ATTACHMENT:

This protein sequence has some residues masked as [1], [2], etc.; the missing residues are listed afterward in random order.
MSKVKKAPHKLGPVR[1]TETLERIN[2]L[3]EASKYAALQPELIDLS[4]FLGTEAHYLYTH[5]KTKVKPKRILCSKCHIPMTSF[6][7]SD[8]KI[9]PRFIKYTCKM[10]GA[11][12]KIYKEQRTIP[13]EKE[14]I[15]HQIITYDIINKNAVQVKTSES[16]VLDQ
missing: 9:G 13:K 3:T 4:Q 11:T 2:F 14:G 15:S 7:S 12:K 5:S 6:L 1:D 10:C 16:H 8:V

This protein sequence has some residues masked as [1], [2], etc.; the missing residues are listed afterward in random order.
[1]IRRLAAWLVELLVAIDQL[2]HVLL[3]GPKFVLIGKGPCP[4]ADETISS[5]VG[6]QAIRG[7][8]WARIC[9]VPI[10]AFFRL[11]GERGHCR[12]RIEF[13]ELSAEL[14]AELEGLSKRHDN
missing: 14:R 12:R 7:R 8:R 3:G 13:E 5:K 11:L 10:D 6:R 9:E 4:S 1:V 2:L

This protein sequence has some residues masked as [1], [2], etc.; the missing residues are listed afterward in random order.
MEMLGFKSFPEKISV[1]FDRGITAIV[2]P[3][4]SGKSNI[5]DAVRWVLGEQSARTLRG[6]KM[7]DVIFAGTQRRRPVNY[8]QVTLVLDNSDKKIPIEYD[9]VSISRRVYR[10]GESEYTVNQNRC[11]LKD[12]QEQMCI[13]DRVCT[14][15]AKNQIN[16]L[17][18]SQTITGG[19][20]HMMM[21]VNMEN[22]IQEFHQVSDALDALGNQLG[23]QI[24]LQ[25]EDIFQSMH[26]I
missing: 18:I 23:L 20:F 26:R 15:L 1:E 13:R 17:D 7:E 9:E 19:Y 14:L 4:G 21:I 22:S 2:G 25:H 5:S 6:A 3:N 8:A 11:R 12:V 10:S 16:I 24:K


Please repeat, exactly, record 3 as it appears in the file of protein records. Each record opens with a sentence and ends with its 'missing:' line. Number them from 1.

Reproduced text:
This protein sequence has some residues masked as [1], [2], etc.; the missing residues are listed afterward in random order.
MEMLGFKSFPEKISV[1]FDRGITAIV[2]P[3][4]SGKSNI[5]DAVRWVLGEQSARTLRG[6]KM[7]DVIFAGTQRRRPVNY[8]QVTLVLDNSDKKIPIEYD[9]VSISRRVYR[10]GESEYTVNQNRC[11]LKD[12]QEQMCI[13]DRVCT[14][15]AKNQIN[16]L[17][18]SQTITGG[19][20]HMMM[21]VNMEN[22]IQEFHQVSDALDALGNQLG[23]QI[24]LQ[25]EDIFQSMH[26]I
missing: 18:I 23:L 20:F 26:R 15:L 1:E 13:R 17:D 7:E 9:E 19:Y 14:L 4:G 21:I 22:S 2:G 25:H 5:S 6:A 3:N 8:A 11:R 12:V 10:S 16:I 24:K